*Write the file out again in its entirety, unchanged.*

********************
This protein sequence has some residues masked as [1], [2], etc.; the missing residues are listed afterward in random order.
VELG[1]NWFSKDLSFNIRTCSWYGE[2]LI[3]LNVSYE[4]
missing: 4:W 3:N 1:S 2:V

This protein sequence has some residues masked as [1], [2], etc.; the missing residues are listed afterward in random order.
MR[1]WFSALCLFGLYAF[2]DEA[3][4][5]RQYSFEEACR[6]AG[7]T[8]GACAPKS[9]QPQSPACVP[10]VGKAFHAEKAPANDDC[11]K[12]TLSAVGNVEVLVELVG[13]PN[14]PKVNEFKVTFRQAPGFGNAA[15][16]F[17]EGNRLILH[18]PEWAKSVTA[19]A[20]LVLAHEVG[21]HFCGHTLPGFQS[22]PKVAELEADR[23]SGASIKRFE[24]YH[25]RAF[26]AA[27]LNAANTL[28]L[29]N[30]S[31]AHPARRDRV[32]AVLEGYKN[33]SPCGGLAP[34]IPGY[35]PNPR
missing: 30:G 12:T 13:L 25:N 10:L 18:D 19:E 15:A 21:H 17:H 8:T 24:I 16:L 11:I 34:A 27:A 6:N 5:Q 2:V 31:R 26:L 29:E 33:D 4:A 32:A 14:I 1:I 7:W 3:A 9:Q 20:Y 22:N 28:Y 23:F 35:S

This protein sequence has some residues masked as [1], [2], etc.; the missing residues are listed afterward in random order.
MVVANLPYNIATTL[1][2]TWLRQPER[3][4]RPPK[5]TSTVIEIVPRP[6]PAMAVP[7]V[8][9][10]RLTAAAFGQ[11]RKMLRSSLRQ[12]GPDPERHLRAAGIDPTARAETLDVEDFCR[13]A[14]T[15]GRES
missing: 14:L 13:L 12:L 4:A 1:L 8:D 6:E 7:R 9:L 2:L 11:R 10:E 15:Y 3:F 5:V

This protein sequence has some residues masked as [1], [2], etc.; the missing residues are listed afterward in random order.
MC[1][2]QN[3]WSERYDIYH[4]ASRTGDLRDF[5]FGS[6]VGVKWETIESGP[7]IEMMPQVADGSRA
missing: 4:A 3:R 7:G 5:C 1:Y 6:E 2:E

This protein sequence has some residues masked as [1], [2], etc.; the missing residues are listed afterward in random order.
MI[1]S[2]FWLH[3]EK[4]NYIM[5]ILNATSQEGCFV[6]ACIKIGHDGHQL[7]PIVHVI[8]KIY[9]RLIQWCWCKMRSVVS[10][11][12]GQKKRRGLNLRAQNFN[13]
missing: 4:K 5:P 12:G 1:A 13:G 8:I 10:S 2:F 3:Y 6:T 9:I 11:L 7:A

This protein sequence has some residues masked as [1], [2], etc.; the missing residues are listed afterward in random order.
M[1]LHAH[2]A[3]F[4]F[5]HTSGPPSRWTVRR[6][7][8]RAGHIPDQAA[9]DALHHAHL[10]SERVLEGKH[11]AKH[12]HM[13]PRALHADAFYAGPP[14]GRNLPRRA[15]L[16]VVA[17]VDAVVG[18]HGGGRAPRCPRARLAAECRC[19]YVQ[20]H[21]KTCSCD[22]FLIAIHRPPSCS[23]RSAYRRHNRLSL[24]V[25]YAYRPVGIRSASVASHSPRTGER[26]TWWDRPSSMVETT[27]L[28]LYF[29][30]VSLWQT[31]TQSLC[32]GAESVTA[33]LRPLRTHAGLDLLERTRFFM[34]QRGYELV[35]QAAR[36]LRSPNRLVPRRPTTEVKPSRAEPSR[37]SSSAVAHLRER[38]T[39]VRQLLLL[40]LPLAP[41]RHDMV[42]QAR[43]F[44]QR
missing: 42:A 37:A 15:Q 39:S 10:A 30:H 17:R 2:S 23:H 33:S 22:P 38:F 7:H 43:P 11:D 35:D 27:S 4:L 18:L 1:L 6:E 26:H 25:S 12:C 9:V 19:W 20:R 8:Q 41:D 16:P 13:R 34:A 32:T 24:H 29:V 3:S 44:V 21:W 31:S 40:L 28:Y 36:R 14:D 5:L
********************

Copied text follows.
This protein sequence has some residues masked as [1], [2], etc.; the missing residues are listed afterward in random order.
VELG[1]NWFSKDLSFNIRTCSWYGE[2]LI[3]LNVSYE[4]
missing: 4:W 3:N 1:S 2:V

This protein sequence has some residues masked as [1], [2], etc.; the missing residues are listed afterward in random order.
MR[1]WFSALCLFGLYAF[2]DEA[3][4][5]RQYSFEEACR[6]AG[7]T[8]GACAPKS[9]QPQSPACVP[10]VGKAFHAEKAPANDDC[11]K[12]TLSAVGNVEVLVELVG[13]PN[14]PKVNEFKVTFRQAPGFGNAA[15][16]F[17]EGNRLILH[18]PEWAKSVTA[19]A[20]LVLAHEVG[21]HFCGHTLPGFQS[22]PKVAELEADR[23]SGASIKRFE[24]YH[25]RAF[26]AA[27]LNAANTL[28]L[29]N[30]S[31]AHPARRDRV[32]AVLEGYKN[33]SPCGGLAP[34]IPGY[35]PNPR
missing: 30:G 12:T 13:L 25:N 10:L 18:D 19:E 15:A 21:H 17:H 8:T 24:I 16:L 11:I 34:A 27:A 6:N 5:Q 2:V 31:R 26:L 29:E 33:D 4:A 32:A 14:I 1:I 7:W 3:A 9:Q 20:Y 22:N 28:Y 23:F 35:S

This protein sequence has some residues masked as [1], [2], etc.; the missing residues are listed afterward in random order.
MVVANLPYNIATTL[1][2]TWLRQPER[3][4]RPPK[5]TSTVIEIVPRP[6]PAMAVP[7]V[8][9][10]RLTAAAFGQ[11]RKMLRSSLRQ[12]GPDPERHLRAAGIDPTARAETLDVEDFCR[13]A[14]T[15]GRES
missing: 14:L 13:L 12:L 4:A 1:L 8:D 6:E 7:R 9:L 2:L 11:R 10:E 15:Y 3:F 5:V

This protein sequence has some residues masked as [1], [2], etc.; the missing residues are listed afterward in random order.
MC[1][2]QN[3]WSERYDIYH[4]ASRTGDLRDF[5]FGS[6]VGVKWETIESGP[7]IEMMPQVADGSRA
missing: 4:A 3:R 7:G 5:C 1:Y 6:E 2:E

This protein sequence has some residues masked as [1], [2], etc.; the missing residues are listed afterward in random order.
MI[1]S[2]FWLH[3]EK[4]NYIM[5]ILNATSQEGCFV[6]ACIKIGHDGHQL[7]PIVHVI[8]KIY[9]RLIQWCWCKMRSVVS[10][11][12]GQKKRRGLNLRAQNFN[13]
missing: 4:K 5:P 12:G 1:A 13:G 8:I 10:S 2:F 3:Y 6:T 9:I 11:L 7:A

This protein sequence has some residues masked as [1], [2], etc.; the missing residues are listed afterward in random order.
M[1]LHAH[2]A[3]F[4]F[5]HTSGPPSRWTVRR[6][7][8]RAGHIPDQAA[9]DALHHAHL[10]SERVLEGKH[11]AKH[12]HM[13]PRALHADAFYAGPP[14]GRNLPRRA[15]L[16]VVA[17]VDAVVG[18]HGGGRAPRCPRARLAAECRC[19]YVQ[20]H[21]KTCSCD[22]FLIAIHRPPSCS[23]RSAYRRHNRLSL[24]V[25]YAYRPVGIRSASVASHSPRTGER[26]TWWDRPSSMVETT[27]L[28]LYF[29][30]VSLWQT[31]TQSLC[32]GAESVTA[33]LRPLRTHAGLDLLERTRFFM[34]QRGYELV[35]QAAR[36]LRSPNRLVPRRPTTEVKPSRAEPSR[37]SSSAVAHLRER[38]T[39]VRQLLLL[40]LPLAP[41]RHDMV[42]QAR[43]F[44]QR
missing: 42:A 37:A 15:Q 39:S 10:A 30:H 17:R 2:S 23:H 33:S 22:P 38:F 7:H 43:P 11:D 35:D 27:S 4:L 18:L 1:L 6:E 26:H 25:S 12:C 9:V 19:W 20:R 8:Q 41:D 16:P 13:R 34:A 32:T 24:H 29:V 3:S 44:V 21:W 31:S 40:L 28:Y 36:R 14:D 5:L